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Photo: Jabin Botsford/The Washington Post via Getty Images

As Jonathan Swan wrote on Sunday, this White House leaks like there's no tomorrow.

The big picture: The reasons for leaking include settling personal scores, making sure there's an accurate record of this administration, and allowing the opportunity for public blowback after losing an internal policy debate.

Leaks about Donald Trump
  • Executive time (Axios, Jan. 7): Trump's work schedule is lighter than publicly disclosed and includes three hours of "Executive Time" in the morning, which is used for TV and tweeting in the White House residence.
  • White House NDAs (Washington Post, March 18): Trump had senior White House staff sign non-disclosure agreements.
  • Putin congratulations (Washington Post, March 20): National security advisers explicitly told Trump not to congratulate Vladimir Putin in a phone call following Putin's reelection, but Trump did it anyway.
  • Rob Porter return (New York Times, March 26): Trump tells advisers he hopes Rob Porter, the staff secretary dismissed after domestic violence allegations came to light, would return to work in the White House.
  • Russian expulsions (Washington Post, April 15): Trump was "furious" after learning that the U.S. had expelled a total of Russian diplomats far in excess of other European countries following the nerve agent poisoning in the U.K.
Leaks about the Mueller investigation
  • McGahn and Sessions (New York Times, Jan. 4): Trump ordered White House counsel Don McGahn to prevent Jeff Sessions from recusing himself from the Russia probe.
  • Mulling a Mueller firing (New York Times, Jan. 25): Last June, Trump ordered Robert Mueller to be fired but changed his mind after McGahn threatened to resign instead of carrying out the order.
  • Sessions resignation threat (Washington Post, April 20): Jeff Sessions threatened to resign if Trump fired Deputy Attorney General Rod Rosenstein.
Leaks about vendettas
  • What John Kelly knew (Washington Post, Feb. 8): Chief of Staff John Kelly had known for months about allegations against Rob Porter before Porter was dismissed, upending Kelly's public account.
  • Omarosa's departure (Politico, Feb. 13): Omarosa Manigault was fired for using a car service "strictly forbidden by the federal government." She then "tried to storm the White House residence to appeal to Trump" after she was dismissed.
  • Kushner's clearance (Politico, Feb. 27): Jared Kushner lost his top-secret security clearance.
Leaks of inside-the-room details
  • "Shithole countries" (Washington Post, Jan. 12): Trump referred to immigrants from Haiti, El Salvador and African nations as coming from"shithole countries".
  • Kelly on immigration (Washington Post, Jan. 18): John Kelly told Democratic lawmakers that Trump's promises during the campaign about strict immigration policies were "uninformed".
  • Trump talks Syria (Associated Press, April 6): Trump said that he wants U.S. troops "out of Syria by the fall" but also wants to avoid using the word "timeline."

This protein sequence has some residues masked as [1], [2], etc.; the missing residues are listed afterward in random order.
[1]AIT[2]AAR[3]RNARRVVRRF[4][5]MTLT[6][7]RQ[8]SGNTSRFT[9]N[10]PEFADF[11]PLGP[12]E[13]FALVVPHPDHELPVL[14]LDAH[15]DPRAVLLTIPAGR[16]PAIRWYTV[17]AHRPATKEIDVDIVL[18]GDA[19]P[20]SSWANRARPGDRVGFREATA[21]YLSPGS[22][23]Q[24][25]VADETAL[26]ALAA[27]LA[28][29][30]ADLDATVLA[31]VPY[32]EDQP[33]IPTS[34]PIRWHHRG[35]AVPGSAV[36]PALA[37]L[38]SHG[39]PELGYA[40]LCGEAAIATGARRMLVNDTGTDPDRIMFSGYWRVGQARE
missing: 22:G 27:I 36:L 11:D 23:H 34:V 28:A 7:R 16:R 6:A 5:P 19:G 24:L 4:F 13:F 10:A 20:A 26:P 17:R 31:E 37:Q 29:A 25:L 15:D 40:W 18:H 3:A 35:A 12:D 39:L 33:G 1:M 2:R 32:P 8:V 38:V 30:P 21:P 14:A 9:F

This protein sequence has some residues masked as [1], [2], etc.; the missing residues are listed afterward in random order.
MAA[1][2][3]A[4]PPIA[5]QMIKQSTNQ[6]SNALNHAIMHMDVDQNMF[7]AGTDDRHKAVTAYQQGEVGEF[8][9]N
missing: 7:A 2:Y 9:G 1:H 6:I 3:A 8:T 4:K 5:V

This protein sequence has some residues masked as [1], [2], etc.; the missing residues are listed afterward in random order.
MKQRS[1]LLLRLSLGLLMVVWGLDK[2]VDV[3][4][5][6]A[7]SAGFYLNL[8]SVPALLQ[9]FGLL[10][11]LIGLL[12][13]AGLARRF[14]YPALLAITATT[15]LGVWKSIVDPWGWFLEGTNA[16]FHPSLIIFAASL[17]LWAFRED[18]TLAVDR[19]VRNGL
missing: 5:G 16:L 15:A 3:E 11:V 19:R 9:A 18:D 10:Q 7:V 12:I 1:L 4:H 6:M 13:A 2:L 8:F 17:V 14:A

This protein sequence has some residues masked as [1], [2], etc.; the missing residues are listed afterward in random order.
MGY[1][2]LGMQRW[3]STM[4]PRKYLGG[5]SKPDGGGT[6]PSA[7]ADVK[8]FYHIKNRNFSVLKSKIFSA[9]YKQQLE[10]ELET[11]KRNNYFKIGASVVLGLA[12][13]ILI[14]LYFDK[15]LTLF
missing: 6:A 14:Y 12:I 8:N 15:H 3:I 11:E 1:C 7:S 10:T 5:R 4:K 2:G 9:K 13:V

• McCain comments (The Hill, May 10): White House staffer Kelly Sadler reacted to John McCain's call for Gina Haspel to be rejected for CIA director: "It doesn't matter, he's dying anyway."
  • Nielsen resignation threat (New York Times, May 10): DHS Secretary Kirstjen Nielsen "told colleagues she was close to resigning after President Trump berated her...in front of the entire cabinet."

Go deeper

2 hours ago - Politics & Policy

Kellyanne Conway's parting power pointers

Kellyanne Conway addresses the 2020 Republican National Convention. Photo: Nicholas Kamm/AFP via Getty Images

Kellyanne Conway has seen power exercised as a pollster, campaign manager and senior counselor to President Trump. Now that his term in office has concluded, she shared her thoughts with Axios.

Why it matters: If there's a currency in this town, it's power, so we've asked several former Washington power brokers to share their best advice as a new administration and new Congress settle in.

2 hours ago - Politics & Policy

GOP holdouts press on with plans to crush Cheney

Screenshot of emails to a member of Congress from individuals who signed an Americans for Limited Government petition against Rep. Liz Cheney. Photo obtained by Axios

Pro-Trump holdouts in the House are forging ahead with an uphill campaign to oust Rep. Liz Cheney as head of the chamber's Republican caucus even though Minority Leader Kevin McCarthy told them to back down.

Why it matters: What happens next will be a test of McCarthy's party control and the sincerity of his opposition to the movement. Cheney (R-Wyo.) is seen as a potential leadership rival to the California Republican.

Democrats aim to punish House GOP for Capitol riot

Speaker Nancy Pelosi passes through a newly installed metal detector at the House floor entrance Thursday. Photo: Drew Angerer/Getty Images

House Democrats plan to take advantage of corporate efforts to cut funding for Republicans who opposed certifying the 2020 election results, with a plan to target vulnerable members in the pivotal 2022 midterms for their role in the Jan. 6 violence.

Why it matters: It's unclear whether the Democrats' strategy will manifest itself in ads or earned media in the targeted races or just be a stunt to raise money for themselves. But the Capitol violence will be central to the party's messaging as it seeks to maintain its narrow majorities in Congress.